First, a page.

Outskirts Press (2016)
Reviewed by Paige Lovitt for Reader Views (1/17)
Comprised of seventeen short stories, this novel is a fast read because I found myself unable to put the book down! Each work in “Gershwin’s Last Waltz and Other Stories” is completely different from the other. Because of this, the author Frank Frost kept me on my toes, and I was always in for a surprise when I hit the point in a story where there was a twist or a turn. Most the tales begin as if they are going to be mundane and then Frost manages to tweak the plot so it turns into an entire adventure instead of a quick trip!
I have several favorites. The first one, “The Bunny Farm,” is a story about a bunch of privileged private school children who are accidentally dropped off at the wrong place on a field trip. Instead of the anticipated petting zoo, they end up at a bunny farm, which enables them to receive a truly real education! In case you are wondering, this had nothing to do with a ranch in Nevada. Another favorite was “That Old Big Sur.” This is the story about a man who pretends to be someone he is not. I had a hard time deciding if this could actually be a true story or just a vision of some women’s fantasies! No matter what, I was thoroughly entertained. I also loved that it was set in one of my favorite places. Which brings me to another tale that I really got a kick out of, “Quartzite,” and it takes place in one of my not so favorite places of Quartzite, which is in the hot Arizona desert. But, once again, the author sets the reader up for a funny story that heads in a direction that is very unexpected. This one is more likely to fulfill the fantasies of an old man!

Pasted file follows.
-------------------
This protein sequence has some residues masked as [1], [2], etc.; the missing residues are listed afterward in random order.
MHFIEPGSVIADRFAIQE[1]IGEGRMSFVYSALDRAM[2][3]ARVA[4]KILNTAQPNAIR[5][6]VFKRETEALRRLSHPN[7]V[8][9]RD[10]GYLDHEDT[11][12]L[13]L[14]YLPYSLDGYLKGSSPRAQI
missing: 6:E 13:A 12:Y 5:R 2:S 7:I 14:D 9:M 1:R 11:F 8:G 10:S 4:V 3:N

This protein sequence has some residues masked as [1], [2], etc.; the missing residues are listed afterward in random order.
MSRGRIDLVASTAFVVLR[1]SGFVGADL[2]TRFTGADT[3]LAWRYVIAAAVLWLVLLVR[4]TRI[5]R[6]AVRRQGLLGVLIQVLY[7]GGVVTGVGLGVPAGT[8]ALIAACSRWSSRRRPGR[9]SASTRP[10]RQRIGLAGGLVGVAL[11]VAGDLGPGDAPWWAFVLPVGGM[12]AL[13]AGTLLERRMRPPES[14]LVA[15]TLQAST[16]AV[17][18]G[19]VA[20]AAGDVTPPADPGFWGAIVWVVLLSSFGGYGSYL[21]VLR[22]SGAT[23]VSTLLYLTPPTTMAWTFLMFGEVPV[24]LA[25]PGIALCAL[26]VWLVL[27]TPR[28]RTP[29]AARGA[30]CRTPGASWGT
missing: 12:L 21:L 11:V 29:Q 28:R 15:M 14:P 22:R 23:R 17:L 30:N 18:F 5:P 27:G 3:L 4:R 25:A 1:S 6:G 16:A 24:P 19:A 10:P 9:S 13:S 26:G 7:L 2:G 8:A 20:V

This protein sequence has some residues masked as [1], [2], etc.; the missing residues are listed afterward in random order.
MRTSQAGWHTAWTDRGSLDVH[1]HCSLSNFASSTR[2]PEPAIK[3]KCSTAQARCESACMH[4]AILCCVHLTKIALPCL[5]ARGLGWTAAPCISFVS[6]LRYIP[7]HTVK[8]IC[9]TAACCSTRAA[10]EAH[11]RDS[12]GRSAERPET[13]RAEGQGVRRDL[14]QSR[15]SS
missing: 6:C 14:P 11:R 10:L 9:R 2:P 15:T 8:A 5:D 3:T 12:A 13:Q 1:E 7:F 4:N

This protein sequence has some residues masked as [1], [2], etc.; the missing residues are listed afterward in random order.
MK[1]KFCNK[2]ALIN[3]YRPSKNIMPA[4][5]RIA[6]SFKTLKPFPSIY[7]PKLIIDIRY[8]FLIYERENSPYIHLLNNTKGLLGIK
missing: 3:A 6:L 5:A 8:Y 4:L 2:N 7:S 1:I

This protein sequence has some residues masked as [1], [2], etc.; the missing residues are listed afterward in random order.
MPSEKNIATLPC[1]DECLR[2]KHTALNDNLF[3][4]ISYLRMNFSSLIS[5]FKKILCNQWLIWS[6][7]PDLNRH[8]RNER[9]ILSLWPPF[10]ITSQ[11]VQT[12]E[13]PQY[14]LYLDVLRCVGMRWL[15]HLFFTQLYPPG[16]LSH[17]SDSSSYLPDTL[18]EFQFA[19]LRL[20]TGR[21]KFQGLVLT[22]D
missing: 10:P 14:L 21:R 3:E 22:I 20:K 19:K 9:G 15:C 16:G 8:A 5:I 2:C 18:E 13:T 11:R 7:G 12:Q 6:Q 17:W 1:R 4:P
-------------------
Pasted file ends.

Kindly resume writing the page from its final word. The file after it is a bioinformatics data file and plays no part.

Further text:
“Gershwin’s Last Waltz and Other Stories” by Frank Frost is a book that I wish had no ending. Unfortunately, my inability to put it down caused me to finish it too quickly. So, I guess I will have to check out other works by this author. I highly recommend this novel to readers who like quirky fun stories. It would be perfect for traveling because the short stories make it easy for the reader to stop in a story, without losing their place. I would also love to see it reviewed as a selection by a reader’s group. Lively conversation is guaranteed when discussing this book!